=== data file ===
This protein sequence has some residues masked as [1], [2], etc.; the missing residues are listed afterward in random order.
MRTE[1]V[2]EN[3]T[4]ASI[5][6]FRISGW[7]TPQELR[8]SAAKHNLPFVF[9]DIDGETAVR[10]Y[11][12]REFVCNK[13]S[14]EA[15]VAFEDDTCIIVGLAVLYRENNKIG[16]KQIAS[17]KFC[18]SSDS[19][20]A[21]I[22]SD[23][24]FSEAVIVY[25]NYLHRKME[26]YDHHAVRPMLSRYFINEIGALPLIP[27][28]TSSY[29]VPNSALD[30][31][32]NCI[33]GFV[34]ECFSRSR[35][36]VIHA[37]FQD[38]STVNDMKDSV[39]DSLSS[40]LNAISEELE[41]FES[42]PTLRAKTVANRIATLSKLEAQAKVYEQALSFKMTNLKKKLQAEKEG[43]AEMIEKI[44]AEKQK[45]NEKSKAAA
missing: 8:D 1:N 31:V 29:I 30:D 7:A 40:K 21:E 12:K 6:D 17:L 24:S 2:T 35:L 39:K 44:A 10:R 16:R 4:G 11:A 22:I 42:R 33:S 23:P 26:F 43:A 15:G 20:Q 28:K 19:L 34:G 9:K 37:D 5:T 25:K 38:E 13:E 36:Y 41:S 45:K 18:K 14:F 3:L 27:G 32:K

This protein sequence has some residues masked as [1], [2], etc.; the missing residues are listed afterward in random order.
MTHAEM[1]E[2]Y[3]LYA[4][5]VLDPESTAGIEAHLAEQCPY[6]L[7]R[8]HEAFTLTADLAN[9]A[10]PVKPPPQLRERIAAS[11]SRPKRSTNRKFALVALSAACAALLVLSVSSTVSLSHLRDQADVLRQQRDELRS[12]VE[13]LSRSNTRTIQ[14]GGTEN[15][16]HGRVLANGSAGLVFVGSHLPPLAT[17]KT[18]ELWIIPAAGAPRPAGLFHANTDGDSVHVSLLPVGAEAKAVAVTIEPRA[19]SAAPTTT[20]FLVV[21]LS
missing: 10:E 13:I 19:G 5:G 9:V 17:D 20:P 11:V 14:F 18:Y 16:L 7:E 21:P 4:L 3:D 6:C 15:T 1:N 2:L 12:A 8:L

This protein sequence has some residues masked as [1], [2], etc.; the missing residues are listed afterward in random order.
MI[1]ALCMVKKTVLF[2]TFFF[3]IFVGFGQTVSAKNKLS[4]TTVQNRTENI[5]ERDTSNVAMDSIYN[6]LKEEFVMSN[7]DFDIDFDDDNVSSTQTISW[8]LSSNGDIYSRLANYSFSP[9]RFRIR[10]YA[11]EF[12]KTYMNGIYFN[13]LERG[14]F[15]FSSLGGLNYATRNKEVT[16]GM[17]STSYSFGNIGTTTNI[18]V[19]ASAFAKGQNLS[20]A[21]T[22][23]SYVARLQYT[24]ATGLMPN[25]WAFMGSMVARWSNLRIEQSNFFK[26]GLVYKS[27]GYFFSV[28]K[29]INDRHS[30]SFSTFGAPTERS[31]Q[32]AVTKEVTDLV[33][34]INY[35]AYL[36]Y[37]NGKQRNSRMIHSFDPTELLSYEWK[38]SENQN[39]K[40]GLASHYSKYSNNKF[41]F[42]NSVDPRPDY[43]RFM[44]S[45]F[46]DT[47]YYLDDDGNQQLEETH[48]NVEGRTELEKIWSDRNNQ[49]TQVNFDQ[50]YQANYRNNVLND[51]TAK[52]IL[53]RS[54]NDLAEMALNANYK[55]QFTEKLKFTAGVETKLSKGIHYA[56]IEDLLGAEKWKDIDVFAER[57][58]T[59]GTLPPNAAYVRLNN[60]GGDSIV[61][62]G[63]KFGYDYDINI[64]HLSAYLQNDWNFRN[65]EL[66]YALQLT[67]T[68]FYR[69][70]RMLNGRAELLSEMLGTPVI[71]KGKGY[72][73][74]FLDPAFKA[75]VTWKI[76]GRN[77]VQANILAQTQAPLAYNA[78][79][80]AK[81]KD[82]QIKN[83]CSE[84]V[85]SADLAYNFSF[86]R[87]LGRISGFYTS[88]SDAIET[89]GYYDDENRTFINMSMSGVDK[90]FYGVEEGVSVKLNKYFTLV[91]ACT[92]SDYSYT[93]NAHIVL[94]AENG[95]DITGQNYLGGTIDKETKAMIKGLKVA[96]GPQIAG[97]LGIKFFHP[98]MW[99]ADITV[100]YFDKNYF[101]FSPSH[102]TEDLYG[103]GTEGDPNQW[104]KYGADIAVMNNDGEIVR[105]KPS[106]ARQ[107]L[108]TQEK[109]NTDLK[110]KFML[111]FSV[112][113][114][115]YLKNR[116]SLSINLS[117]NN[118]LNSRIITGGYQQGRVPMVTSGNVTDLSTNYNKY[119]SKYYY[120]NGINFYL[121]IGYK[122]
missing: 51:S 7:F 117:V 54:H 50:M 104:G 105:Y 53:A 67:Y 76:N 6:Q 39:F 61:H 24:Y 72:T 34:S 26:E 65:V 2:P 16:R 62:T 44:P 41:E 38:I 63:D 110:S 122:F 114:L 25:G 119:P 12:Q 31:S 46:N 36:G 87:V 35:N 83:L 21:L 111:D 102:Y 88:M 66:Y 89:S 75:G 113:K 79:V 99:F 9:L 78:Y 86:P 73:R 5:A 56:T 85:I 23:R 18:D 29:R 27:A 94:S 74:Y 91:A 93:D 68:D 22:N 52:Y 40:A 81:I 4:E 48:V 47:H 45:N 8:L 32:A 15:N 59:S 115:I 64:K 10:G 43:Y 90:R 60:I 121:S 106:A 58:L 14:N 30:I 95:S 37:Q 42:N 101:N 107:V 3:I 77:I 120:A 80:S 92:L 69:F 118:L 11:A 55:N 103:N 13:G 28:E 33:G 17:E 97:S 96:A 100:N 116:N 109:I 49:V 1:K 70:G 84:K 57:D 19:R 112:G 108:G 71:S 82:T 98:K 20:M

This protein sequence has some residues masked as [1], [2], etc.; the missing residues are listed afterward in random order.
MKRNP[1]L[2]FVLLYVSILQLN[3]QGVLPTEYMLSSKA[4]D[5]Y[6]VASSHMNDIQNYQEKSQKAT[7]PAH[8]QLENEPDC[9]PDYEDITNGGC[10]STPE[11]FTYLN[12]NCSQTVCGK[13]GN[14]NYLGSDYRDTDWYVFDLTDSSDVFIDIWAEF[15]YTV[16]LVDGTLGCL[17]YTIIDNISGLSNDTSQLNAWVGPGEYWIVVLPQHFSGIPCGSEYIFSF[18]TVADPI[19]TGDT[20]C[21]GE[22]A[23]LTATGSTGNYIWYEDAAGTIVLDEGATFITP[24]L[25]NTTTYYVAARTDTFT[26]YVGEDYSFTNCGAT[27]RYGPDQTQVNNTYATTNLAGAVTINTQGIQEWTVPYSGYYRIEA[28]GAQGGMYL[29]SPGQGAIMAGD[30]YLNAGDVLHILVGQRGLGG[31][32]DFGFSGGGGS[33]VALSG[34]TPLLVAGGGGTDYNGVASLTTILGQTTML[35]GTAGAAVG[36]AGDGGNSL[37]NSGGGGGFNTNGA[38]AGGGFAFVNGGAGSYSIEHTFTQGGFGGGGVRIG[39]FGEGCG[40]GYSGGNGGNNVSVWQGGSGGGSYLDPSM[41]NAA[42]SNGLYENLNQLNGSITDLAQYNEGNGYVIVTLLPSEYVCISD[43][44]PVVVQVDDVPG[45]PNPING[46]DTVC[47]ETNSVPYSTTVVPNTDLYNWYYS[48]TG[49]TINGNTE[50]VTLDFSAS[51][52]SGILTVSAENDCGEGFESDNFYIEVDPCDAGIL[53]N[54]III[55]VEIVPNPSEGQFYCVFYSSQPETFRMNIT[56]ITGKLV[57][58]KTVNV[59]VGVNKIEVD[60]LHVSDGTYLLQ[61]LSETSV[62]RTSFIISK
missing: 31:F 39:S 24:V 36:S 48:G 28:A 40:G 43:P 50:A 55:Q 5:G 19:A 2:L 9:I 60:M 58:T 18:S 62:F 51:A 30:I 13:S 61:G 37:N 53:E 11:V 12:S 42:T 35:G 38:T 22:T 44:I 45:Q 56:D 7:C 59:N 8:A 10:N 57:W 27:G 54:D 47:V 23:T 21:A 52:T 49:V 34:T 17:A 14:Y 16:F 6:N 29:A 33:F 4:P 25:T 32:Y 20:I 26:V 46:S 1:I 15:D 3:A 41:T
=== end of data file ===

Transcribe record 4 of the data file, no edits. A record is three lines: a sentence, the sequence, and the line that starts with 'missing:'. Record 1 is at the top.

This protein sequence has some residues masked as [1], [2], etc.; the missing residues are listed afterward in random order.
MKRNP[1]L[2]FVLLYVSILQLN[3]QGVLPTEYMLSSKA[4]D[5]Y[6]VASSHMNDIQNYQEKSQKAT[7]PAH[8]QLENEPDC[9]PDYEDITNGGC[10]STPE[11]FTYLN[12]NCSQTVCGK[13]GN[14]NYLGSDYRDTDWYVFDLTDSSDVFIDIWAEF[15]YTV[16]LVDGTLGCL[17]YTIIDNISGLSNDTSQLNAWVGPGEYWIVVLPQHFSGIPCGSEYIFSF[18]TVADPI[19]TGDT[20]C[21]GE[22]A[23]LTATGSTGNYIWYEDAAGTIVLDEGATFITP[24]L[25]NTTTYYVAARTDTFT[26]YVGEDYSFTNCGAT[27]RYGPDQTQVNNTYATTNLAGAVTINTQGIQEWTVPYSGYYRIEA[28]GAQGGMYL[29]SPGQGAIMAGD[30]YLNAGDVLHILVGQRGLGG[31][32]DFGFSGGGGS[33]VALSG[34]TPLLVAGGGGTDYNGVASLTTILGQTTML[35]GTAGAAVG[36]AGDGGNSL[37]NSGGGGGFNTNGA[38]AGGGFAFVNGGAGSYSIEHTFTQGGFGGGGVRIG[39]FGEGCG[40]GYSGGNGGNNVSVWQGGSGGGSYLDPSM[41]NAA[42]SNGLYENLNQLNGSITDLAQYNEGNGYVIVTLLPSEYVCISD[43][44]PVVVQVDDVPG[45]PNPING[46]DTVC[47]ETNSVPYSTTVVPNTDLYNWYYS[48]TG[49]TINGNTE[50]VTLDFSAS[51][52]SGILTVSAENDCGEGFESDNFYIEVDPCDAGIL[53]N[54]III[55]VEIVPNPSEGQFYCVFYSSQPETFRMNIT[56]ITGKLV[57][58]KTVNV[59]VGVNKIEVD[60]LHVSDGTYLLQ[61]LSETSV[62]RTSFIISK
missing: 31:F 39:S 24:V 36:S 48:G 28:A 40:G 43:P 50:A 55:Q 5:G 19:A 2:L 9:I 60:M 58:T 18:S 62:F 51:A 30:I 13:S 61:G 37:N 53:E 11:V 12:S 42:T 35:G 38:T 22:T 44:I 45:Q 56:D 7:C 59:N 8:A 10:N 57:W 27:G 54:D 47:V 23:T 21:A 52:T 49:V 34:T 17:A 14:Y 16:F 6:N 29:A 33:F 4:P 25:T 32:Y 20:I 26:V 46:S 1:I 15:D 3:A 41:T